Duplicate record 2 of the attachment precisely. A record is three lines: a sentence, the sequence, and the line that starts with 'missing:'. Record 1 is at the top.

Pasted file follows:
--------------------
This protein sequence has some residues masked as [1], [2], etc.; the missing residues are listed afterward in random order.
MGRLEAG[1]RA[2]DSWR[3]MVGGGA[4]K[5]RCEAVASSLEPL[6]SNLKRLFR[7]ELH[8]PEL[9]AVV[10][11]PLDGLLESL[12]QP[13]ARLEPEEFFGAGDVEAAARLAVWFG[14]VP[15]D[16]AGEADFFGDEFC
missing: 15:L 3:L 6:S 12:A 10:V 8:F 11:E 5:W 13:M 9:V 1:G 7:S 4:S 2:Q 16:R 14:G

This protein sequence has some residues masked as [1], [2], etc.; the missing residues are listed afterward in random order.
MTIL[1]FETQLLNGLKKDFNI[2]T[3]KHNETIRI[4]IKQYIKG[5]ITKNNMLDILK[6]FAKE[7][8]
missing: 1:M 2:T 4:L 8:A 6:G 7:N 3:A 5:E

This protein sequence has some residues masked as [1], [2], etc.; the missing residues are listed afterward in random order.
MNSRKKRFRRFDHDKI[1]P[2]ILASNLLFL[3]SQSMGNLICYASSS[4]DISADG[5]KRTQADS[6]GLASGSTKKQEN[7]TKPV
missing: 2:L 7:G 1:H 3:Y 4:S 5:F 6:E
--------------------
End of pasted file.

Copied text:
This protein sequence has some residues masked as [1], [2], etc.; the missing residues are listed afterward in random order.
MTIL[1]FETQLLNGLKKDFNI[2]T[3]KHNETIRI[4]IKQYIKG[5]ITKNNMLDILK[6]FAKE[7][8]
missing: 1:M 2:T 4:L 8:A 6:G 7:N 3:A 5:E